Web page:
Ahmed Bilal Osman told Reuters that outbreaks of bacterial meningitis had already occurred in three areas of Sudan with 340 cases this year and he expected an epidemic to hit the African country by this April or May.
"Every 6-10 years we get an epidemic that moves across the meningitis belt of Africa and ... this year I fear we will have one by April or May," he said in an interview.
Osman said the government had already distributed 2 million vaccinations and had a 24-hour team monitoring the outbreaks.
Meningitis is an infection of the fluid in the spinal cord and fluid that surrounds the brain. Bacterial Meningitis is the more severe form that can result in brain damage and even death.
Osman said meningitis had infected children in Kamlin in central Sudan this week.
He said the government had advised people not to hold large gatherings in infected areas. Bacterial meningitis is passed on by contact with nose or throat discharges from someone infected.
Surveys have shown the war-ravaged south of Sudan has one of the most unique combinations of diseases in the world. There is little infrastructure in the south, and a swamp area the size of France is infested with malaria-carrying mosquitoes.
The government signed a peace deal with rebels in the south to end a civil war that killed 2 million people, mainly by famine and disease, but a separate conflict in west Sudan that has made some 2 million homeless is unresolved.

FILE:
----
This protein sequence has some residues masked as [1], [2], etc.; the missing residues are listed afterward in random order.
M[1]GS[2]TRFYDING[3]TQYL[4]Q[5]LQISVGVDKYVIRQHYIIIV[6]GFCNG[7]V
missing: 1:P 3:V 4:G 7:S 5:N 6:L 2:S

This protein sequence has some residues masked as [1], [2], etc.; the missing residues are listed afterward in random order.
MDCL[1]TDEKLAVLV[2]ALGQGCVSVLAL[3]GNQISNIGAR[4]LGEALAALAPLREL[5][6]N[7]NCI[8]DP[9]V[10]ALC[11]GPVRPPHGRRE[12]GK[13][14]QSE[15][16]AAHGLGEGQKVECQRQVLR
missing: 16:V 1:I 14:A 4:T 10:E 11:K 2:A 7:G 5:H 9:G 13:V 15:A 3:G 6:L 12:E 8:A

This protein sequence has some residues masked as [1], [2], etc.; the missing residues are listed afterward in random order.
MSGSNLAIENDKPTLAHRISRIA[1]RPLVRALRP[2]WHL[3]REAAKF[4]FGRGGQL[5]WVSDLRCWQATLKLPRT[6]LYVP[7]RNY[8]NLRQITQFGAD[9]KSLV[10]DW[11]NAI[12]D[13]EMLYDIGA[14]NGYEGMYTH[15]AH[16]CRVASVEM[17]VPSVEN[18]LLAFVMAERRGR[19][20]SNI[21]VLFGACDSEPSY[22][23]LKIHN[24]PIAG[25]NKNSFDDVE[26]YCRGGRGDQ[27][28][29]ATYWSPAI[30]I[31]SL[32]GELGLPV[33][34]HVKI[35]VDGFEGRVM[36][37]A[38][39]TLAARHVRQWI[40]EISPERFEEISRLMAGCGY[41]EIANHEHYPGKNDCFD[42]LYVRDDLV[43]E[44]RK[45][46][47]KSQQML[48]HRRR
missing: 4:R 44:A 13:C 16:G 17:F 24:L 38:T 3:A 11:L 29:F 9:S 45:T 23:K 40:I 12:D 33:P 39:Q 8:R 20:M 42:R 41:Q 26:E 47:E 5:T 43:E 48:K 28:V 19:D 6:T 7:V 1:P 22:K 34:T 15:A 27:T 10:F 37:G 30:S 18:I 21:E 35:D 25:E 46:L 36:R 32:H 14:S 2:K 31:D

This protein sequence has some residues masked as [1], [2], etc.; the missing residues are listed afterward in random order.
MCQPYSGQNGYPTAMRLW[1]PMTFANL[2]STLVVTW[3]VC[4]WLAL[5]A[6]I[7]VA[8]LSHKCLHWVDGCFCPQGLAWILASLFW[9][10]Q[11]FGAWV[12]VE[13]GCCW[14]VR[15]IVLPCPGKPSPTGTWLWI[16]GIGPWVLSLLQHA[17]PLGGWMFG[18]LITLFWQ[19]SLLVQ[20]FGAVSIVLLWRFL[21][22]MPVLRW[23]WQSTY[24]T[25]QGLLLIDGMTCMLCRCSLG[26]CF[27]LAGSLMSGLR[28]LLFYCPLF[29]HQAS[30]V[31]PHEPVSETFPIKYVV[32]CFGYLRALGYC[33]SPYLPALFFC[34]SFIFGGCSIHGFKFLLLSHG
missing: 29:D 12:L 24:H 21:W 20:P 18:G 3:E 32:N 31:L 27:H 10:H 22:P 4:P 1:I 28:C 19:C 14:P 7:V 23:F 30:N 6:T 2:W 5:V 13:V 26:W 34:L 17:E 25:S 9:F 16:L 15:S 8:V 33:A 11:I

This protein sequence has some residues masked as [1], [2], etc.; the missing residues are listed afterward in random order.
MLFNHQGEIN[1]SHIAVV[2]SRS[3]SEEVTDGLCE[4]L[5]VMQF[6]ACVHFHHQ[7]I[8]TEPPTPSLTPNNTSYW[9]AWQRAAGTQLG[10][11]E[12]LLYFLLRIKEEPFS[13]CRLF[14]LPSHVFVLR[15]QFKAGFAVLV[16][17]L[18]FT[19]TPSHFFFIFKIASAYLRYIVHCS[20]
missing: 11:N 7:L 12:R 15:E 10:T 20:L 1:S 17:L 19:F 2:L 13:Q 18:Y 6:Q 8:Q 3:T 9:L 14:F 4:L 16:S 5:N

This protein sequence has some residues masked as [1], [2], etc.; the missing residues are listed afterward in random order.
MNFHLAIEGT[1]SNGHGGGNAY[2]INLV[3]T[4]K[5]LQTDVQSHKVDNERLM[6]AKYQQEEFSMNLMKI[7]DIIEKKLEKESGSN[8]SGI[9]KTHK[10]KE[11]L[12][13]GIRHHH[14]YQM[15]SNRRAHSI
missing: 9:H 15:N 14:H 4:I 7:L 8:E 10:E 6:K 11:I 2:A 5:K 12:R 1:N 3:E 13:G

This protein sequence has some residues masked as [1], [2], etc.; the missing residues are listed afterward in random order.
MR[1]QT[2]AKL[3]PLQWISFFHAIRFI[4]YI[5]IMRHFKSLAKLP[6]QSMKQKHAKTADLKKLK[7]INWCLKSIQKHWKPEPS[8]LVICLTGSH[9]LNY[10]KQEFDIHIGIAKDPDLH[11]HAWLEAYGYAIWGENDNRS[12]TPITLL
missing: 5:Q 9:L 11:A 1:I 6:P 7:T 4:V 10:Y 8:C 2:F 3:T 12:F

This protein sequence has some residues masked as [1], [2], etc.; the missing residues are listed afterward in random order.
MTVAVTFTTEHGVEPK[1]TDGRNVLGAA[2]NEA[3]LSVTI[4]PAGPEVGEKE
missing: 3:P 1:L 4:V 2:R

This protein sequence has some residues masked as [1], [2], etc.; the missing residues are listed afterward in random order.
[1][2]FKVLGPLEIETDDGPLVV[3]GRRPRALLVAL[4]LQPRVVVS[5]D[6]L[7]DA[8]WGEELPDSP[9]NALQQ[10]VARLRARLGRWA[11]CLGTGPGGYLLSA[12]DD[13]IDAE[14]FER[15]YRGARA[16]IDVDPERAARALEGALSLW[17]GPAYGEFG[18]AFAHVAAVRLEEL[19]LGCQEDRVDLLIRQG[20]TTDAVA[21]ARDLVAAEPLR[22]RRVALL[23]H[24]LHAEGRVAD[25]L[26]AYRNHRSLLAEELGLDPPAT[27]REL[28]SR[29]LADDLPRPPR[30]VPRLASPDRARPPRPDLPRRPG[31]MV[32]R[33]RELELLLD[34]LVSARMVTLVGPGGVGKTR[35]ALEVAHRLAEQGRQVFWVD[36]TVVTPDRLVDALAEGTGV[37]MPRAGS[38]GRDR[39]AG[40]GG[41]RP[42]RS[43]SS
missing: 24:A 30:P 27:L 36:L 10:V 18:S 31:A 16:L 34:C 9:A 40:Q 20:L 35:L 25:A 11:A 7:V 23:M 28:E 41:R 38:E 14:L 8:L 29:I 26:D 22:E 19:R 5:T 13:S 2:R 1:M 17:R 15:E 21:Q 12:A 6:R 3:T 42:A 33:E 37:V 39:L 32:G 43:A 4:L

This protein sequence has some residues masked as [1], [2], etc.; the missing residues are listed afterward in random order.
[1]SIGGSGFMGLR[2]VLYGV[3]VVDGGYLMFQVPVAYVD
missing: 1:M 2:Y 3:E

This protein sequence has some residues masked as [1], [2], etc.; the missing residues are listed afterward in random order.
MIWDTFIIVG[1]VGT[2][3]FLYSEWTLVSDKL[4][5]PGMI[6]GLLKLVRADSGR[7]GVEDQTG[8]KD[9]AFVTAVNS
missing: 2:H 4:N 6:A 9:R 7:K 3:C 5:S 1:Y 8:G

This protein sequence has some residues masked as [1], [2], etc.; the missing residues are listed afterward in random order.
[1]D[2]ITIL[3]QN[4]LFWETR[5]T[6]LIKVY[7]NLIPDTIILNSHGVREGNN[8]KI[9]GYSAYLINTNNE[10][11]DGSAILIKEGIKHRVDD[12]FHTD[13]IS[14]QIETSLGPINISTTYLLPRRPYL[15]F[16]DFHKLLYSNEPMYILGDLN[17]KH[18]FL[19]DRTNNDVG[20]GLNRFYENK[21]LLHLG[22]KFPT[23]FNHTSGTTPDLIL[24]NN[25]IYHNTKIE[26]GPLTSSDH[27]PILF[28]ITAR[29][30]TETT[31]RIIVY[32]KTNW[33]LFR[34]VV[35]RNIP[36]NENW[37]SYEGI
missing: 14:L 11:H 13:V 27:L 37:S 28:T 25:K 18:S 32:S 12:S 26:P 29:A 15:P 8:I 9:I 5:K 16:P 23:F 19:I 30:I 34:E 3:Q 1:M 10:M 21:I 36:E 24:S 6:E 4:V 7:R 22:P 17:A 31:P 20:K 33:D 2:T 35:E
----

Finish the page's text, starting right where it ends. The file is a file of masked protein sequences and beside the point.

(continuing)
Osman said the ministry was this week launching a campaign to fight malaria, which affects 7.5 million people every year of the about 30 million people in Sudan.
"This is one of our biggest problems in Sudan ... Economically it costs 40 percent of crops due to farmers' absence because they have malaria," he said.
Sudan's population is mostly agricultural but in recent years oil exports have begun, contributing around 45 percent of the budget.
Osman said the government had begun distributing mosquito nets impregnated with repellent in a bid to protect pregnant women and children.
"We have 1 million nets which we are distributing for free," he said, adding that they would also give out repellent spray and improve education and training of doctors in rural areas to combat the spread of the disease.
"We are also trying to educate people to dry up stagnant puddles of water," he said.
He said a previous campaign in the Khartoum and Gezira states had reduced the percentage of the population with malaria to less than 10 percent from more than 48 percent two years ago.
"This campaign aims to reduce the infection rate of malaria to below 3.5 million people (a year) by next year," he said.